SPACs 101 – What You Need to Know

Thoughtware Article Published: Oct 11, 2021
Tax Advisor TW

Special purpose acquisition companies (SPAC) became a popular investment theme in late 2020 and early 2021. SPAC performance was strong through this period, gaining 56 percent from late October 2020 through mid-February 2021. Hoping to participate in outsized gains, investors purchased SPACs without abandon. As seen in past speculative environments, the good times rarely last for long. SPACs peaked in February 2021 and have lost nearly a third of their value since then. When such speculative fervor ignites in an area of the market, the underlying fundamentals and characteristics of specific securities are often thrown to the side. A basic understanding of SPACs could have saved many investors from ill-timed investments. 

What Are SPACs?

SPACs are primarily a tool for corporate acquisitions and mergers. Initially, SPACs are shell companies with no ongoing operations, formed only to raise capital. The shell company issues securities via an initial public offering (IPO) to raise money with the express purpose of acquiring a company in the future. SPACs are traded and taxed like traditional equity securities. If an acquisition cannot be finalized within two years, the capital is returned to investors. SPACs also are known as “blank check companies” since investors do not know what firm the SPAC will attempt to acquire or the business plan for the acquired company. SPAC investors range from sophisticated private equity and hedge funds to retail investors. Once a target firm is identified, SPAC owners vote to finalize the deal. Once ratified, the SPAC effectively “de-SPACs” and carries on as a public company.

SPACs Are Becoming More Common

SPAC IPO issuance boomed in 2020 and 2021, with 671 new offerings. There were just 226 issued between 2009 and 2019.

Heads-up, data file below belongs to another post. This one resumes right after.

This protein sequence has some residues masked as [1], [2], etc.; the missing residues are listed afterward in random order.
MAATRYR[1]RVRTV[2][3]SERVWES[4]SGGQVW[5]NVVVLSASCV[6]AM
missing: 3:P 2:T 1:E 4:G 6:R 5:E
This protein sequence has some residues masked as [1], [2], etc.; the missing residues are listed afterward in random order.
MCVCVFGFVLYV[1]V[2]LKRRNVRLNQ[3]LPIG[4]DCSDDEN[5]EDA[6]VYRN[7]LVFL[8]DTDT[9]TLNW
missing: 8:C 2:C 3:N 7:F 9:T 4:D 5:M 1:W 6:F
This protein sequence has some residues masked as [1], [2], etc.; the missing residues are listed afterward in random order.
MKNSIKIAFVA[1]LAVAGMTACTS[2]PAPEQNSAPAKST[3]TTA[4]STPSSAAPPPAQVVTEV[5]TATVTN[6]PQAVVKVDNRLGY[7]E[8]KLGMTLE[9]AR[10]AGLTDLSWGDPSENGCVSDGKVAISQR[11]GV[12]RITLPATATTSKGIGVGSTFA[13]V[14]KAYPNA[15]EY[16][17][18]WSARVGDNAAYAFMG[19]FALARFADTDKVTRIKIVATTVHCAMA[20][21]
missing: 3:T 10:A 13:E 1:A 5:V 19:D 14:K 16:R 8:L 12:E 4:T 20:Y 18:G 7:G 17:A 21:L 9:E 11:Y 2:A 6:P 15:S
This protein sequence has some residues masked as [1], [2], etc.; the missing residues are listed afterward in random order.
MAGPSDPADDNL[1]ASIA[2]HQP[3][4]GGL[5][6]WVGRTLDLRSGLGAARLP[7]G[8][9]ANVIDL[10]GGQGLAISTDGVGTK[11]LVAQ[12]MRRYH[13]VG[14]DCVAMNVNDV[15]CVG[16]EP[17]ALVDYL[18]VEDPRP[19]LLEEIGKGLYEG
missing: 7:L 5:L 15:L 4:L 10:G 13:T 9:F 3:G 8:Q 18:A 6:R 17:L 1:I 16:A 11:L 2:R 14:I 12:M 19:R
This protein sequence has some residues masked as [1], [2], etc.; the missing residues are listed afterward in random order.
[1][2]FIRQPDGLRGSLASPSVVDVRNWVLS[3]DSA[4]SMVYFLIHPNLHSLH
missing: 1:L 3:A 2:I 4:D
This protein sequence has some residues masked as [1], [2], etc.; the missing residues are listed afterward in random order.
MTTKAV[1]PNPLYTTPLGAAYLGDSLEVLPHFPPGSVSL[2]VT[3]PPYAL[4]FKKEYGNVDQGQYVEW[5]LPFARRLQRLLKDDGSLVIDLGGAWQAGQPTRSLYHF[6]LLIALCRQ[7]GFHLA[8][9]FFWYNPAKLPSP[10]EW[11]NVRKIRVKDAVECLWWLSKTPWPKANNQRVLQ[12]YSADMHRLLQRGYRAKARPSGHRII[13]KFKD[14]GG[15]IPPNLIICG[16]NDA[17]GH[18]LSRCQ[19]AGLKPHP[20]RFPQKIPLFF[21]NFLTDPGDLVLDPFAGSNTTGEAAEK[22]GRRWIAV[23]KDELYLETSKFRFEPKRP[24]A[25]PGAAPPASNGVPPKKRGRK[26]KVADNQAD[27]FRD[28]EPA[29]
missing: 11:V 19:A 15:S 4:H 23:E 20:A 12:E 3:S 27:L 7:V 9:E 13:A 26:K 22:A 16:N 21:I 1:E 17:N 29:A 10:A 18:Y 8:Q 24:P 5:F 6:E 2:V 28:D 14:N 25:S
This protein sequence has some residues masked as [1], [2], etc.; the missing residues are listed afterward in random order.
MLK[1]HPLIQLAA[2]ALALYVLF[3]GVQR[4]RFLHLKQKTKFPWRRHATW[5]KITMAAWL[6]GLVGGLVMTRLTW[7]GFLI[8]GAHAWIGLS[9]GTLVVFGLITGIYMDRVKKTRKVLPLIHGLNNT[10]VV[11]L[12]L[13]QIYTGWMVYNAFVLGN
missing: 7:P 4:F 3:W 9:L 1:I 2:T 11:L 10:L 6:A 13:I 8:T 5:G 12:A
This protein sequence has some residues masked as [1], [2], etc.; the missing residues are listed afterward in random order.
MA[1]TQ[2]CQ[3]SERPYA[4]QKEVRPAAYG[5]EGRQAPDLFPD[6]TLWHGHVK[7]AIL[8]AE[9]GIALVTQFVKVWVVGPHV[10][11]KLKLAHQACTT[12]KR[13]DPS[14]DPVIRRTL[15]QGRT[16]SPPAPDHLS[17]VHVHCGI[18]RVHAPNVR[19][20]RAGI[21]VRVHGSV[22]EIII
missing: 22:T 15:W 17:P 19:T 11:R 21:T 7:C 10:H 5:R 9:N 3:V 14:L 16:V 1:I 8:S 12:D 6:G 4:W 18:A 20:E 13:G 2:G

SPACs have certain advantages over the traditional IPO process for private companies. Faster transaction timelines, a negotiated valuation for the acquiree (as opposed to market pricing), lower costs of marketing, and increased investor acceptance have supported increased SPAC usage.

What Are the Risks to Investors? 

While speed and reduced costs are benefits to the SPAC and the acquiree, there also are unique risks for prospective investors to consider: 

  • Reduced time for due diligence efforts 
  • Potential for inaccurate financial reporting 
  • Reduced operational inspection, which can affect regulatory filings
  • Management teams with little experience leading a public company
  • Conflicts of interest within the ranks of sponsors, officers, directors, etc.

IPOs have outperformed SPACs so far in 2021 (through August 31); IPOs have returned +3.79 percent as opposed to SPACs -19.75 percent loss. As a rule of thumb, investors generally view companies that have gone through the traditional IPO process as higher quality investments as opposed to SPACs, due to increased scrutiny of their financials. However, some well-known firms like DraftKings, SoFi, and 23andMe have gone public through SPACs. 

High-profile investors and celebrities have helped raise awareness of SPACs among retail investors, where many may have gone unnoticed in the past. For some investors, speculative investments may have a place in a well-diversified portfolio, but position sizes should be measured and limited. Thorough due diligence is a crucial part of the investment process and should be performed before purchasing any security. If you have questions about your portfolio, please ask your BKD Private Client representative about our wealth management services or submit the Contact Us form below. 

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